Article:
UK: Another Day Trip In The Holiday Pay Saga

The Employment Tribunal in Lock v British Gas Trading Ltd has decided that where a worker's pay includes commission, then 4 weeks of their statutory holiday entitlement should be calculated so as to include commission payments. Broadly, the calculation would involve taking an average of pay and commission over a 12 week reference period. Historically, workers with normal working hours have received holiday pay based on basic pay which has not included other forms of pay such as commission or overtime.

The decision follows on from last May's European Court of Justice (ECJ) decision in the case of Lock v British Gas (Case C-539/12) and is the latest in the continuing saga of holiday pay decisions.  Doubtless, it will not be the last.

Background to the decision

Mr Lock was employed by British Gas as an internal energy sales consultant. He was paid a fixed basic salary together with a variable commission calculated by reference to sales achieved, rather than the time worked. His commission made up approximately 60% of his total remuneration and was paid in arrears, several weeks or months after a sale. He took annual leave over the Christmas period in December 2011 and was paid his basic salary plus the commission from previous sales that fell due during the period. However, as he was unable to earn commission during his annual leave, his salary payments over the coming months suffered a reduction because he was unable to generate commission over the Christmas period. He brought a claim in the Employment Tribunal for lost holiday pay.

The European Working Time Directive gives workers the right to paid annual leave but does not specify how holiday pay should be calculated.  In the UK, these rules are laid down in the Working Time Regulations (WTRegs). These rules provide that commission is not included in the calculation of holiday pay.   In May 2014, the ECJ  ruled in Lock v British Gas that holiday pay should include sales based commission. However, the ECJ did not specify precisely how this should be done so the case was referred back to the Employment Tribunal to consider this.

The decision

The Tribunal therefore was asked to consider whether the UK rules could be interpreted to reflect EU law.  The UK courts have, on a number of previous occasions, done this by adding or deleting words of the UK legislation.  So the Tribunal, having considered carefully the guidelines of the previous decisions on this matter, decided that it was "permissible, indeed necessary" to add wording to regulation 16(3) WTRegs so that the UK rules can be interpreted in line with EU law.

The Tribunal preferred the suggestion of counsel for Mr Lock, which was to read and apply the legislation as if it contained a new Reg 16(3)(e). Thus, for the purposes of determining a week's pay, Ss.221-224 Employment Rights Act 1996 (ERA) shall apply "as if, in the case of the entitlement under Reg 13, a worker with normal working hours whose remuneration includes commission or similar payment shall be deemed to have remuneration which varies with the amount of work done for the purpose of section 221".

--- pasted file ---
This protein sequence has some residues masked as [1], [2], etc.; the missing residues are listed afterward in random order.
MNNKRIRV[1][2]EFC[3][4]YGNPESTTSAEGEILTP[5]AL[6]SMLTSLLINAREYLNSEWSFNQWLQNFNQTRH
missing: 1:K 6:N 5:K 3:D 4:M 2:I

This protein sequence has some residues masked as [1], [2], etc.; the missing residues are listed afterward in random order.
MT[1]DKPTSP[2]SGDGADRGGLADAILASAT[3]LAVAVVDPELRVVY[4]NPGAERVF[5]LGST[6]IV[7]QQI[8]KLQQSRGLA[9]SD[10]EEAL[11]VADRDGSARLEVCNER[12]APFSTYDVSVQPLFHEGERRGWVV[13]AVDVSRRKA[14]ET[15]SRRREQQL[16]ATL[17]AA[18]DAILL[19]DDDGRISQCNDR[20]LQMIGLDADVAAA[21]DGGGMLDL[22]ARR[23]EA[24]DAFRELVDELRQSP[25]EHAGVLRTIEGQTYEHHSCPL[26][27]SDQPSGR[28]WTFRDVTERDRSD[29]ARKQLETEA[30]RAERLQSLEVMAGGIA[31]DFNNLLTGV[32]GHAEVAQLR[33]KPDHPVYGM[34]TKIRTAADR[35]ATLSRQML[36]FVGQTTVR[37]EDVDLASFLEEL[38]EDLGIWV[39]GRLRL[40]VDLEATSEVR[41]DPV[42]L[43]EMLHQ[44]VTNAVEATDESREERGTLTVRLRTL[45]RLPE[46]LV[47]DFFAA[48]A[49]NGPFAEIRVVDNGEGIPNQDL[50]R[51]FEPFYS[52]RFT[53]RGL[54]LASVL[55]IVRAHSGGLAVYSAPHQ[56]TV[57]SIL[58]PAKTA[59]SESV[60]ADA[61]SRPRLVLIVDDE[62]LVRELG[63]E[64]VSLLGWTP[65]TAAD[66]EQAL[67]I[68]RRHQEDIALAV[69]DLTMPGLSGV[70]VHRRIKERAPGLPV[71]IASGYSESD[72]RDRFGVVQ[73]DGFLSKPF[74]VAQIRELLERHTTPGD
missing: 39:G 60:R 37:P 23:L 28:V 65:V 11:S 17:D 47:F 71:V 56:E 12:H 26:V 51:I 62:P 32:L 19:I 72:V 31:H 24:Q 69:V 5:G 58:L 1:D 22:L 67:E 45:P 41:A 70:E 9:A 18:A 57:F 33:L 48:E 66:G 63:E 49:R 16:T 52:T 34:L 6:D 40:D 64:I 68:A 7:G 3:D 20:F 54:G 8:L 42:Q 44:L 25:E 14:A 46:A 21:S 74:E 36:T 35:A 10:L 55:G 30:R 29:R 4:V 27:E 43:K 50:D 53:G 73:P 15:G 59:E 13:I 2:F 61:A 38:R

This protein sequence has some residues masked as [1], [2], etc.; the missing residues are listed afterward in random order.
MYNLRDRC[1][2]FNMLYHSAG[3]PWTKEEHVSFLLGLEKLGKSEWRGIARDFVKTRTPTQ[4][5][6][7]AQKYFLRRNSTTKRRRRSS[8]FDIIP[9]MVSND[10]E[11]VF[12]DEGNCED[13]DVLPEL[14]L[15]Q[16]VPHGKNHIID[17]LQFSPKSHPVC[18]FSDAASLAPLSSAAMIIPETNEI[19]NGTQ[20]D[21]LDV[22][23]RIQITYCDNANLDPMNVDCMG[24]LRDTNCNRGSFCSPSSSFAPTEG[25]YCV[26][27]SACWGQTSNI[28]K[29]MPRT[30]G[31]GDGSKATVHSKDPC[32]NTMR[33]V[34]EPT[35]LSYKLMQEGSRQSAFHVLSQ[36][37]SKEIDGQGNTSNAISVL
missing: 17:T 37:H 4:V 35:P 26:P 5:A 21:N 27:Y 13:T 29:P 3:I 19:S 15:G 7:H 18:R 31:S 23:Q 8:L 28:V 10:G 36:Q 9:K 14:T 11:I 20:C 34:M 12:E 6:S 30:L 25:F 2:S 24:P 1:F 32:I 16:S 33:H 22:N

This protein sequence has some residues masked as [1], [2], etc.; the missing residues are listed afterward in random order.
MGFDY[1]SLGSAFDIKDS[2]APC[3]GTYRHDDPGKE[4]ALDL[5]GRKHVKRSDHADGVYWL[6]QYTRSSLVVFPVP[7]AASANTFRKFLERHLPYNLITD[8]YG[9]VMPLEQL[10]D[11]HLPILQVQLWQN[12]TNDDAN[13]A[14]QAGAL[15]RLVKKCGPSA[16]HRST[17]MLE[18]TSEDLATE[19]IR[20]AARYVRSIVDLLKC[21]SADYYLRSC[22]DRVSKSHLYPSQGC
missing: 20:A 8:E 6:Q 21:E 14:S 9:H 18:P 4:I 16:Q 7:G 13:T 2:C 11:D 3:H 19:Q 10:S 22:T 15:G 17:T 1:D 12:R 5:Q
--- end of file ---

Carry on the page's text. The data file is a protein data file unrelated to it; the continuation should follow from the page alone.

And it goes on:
What do these additional words mean?

It follows from this additional wording that for workers whose remuneration includes commission or similar payments, their holiday pay is calculated by reference to an average hourly rate of remuneration payable over a 12 week reference period, and would take commission into account in that calculation (this reflects the wording set out in section 221(3) ERA which relates to workers with normal working hours whose remuneration varies with the amount of work done – traditionally referred to as "piece workers")).

But does this adequately reflect the ECJ's interpretation of the Directive on how holiday pay should be calculated?

The ECJ said that remuneration paid in respect of annual leave should be the "normal remuneration" received by the worker.  Mr Lock was unable to earn commission during his leave so there is a time lag between the actual work that triggers commission and payment (as, in common with many similar schemes, payment was triggered only when the customer contract went "live"). Therefore, the shortfall in pay does not occur whilst the worker is on holiday - it occurs later.  This brings into question whether the 12 week averaging out before someone goes on holiday actually would be compliant with the EU requirements in terms of "normal remuneration".  Also, bearing in mind commission is often variable, with peaks and troughs throughout the year, taking an average of only 12 weeks' remuneration just before each holiday is taken is not always going to be representative of "normal remuneration".